Baseline HPV prevalence in rectal swabs from men attending a sexual health clinic in Scotland: assessing the potential impact of a selective HPV vaccination programme for men who have sex with men

Ross Liam Cameron, Kate Cuschieri, Kevin G J Pollock

Research output: Contribution to journalArticlepeer-review

Abstract

OBJECTIVES: A human papillomavirus (HPV) vaccination programme targeted towards men who have sex with men who are disproportionately affected by HPV anogenital infection and related disease was established in Scotland in July 2017. We aimed to establish a baseline HPV prevalence to assess the potential impact of the programme.

METHODS: Residual rectal swabs taken in a sexual health clinic (n=1 248) were tested for the presence of HPV and HPV-type prevalence was collated and stratified by age. Prevalence of HPV types included in the quadrivalent and nonavalent vaccines was specifically assessed.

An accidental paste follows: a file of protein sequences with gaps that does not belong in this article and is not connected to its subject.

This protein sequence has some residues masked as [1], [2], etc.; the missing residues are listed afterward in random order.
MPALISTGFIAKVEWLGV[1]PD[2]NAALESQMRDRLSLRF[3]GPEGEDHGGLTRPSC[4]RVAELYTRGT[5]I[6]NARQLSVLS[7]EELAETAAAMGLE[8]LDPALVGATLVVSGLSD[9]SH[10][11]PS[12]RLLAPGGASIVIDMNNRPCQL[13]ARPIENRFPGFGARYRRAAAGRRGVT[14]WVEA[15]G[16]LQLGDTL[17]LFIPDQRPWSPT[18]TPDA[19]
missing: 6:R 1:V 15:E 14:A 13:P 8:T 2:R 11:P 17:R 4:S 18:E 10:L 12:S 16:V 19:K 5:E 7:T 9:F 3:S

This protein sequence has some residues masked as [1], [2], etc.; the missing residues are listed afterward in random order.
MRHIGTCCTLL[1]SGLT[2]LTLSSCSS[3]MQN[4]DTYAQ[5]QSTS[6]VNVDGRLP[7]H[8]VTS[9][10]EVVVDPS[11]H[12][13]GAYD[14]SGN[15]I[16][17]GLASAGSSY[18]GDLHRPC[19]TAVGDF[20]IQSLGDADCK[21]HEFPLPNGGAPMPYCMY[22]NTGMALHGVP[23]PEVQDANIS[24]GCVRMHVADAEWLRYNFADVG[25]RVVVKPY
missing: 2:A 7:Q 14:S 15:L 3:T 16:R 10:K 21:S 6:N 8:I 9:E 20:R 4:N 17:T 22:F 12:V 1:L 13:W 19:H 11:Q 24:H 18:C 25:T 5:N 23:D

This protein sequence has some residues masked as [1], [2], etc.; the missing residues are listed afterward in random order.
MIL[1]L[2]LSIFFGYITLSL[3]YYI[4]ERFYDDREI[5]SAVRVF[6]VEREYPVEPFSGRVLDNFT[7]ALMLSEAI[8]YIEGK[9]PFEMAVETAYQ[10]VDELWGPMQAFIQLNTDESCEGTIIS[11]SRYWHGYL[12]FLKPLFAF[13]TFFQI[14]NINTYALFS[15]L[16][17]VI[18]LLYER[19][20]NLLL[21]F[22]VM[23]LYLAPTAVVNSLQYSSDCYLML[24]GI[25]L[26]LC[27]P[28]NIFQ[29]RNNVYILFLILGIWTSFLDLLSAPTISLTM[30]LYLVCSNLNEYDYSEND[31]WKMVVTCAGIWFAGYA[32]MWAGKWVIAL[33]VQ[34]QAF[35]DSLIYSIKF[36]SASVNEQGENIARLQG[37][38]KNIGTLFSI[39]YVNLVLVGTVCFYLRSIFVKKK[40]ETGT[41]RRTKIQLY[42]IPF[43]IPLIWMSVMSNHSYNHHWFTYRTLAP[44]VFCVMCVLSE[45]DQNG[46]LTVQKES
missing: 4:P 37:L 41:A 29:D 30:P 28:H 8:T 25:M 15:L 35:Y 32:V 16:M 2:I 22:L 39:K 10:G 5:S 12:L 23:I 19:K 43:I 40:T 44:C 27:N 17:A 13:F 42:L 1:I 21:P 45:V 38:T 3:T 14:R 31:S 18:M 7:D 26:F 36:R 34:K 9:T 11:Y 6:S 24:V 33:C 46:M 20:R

RESULTS: 72.8% (95% CI 70.2% to 75.3%) of swabs were positive for HPV with 59.1% (95% CI 56.3% to 61.9%) of samples positive for at least one high-risk type. A least one of HPV 6, 11, 16 and 18 was detected in approximately half of the swabs. HPV prevalence generally increased with age but did not significantly differ between older age groups. The presence of more than one HPV type increased with age and over half of samples had multiple types present.

CONCLUSIONS: While HPV prevalence in this population is high, the potential impact of the vaccination programme is substantial given that 50% are not infected with a vaccine type. Defining a preimmunisation baseline in this group will be important for longitudinal monitoring of impact.

Original languageEnglish
JournalSexually Transmitted Infections
Early online date13 Jan 2019
DOIs
Publication statusE-pub ahead of print - 13 Jan 2019

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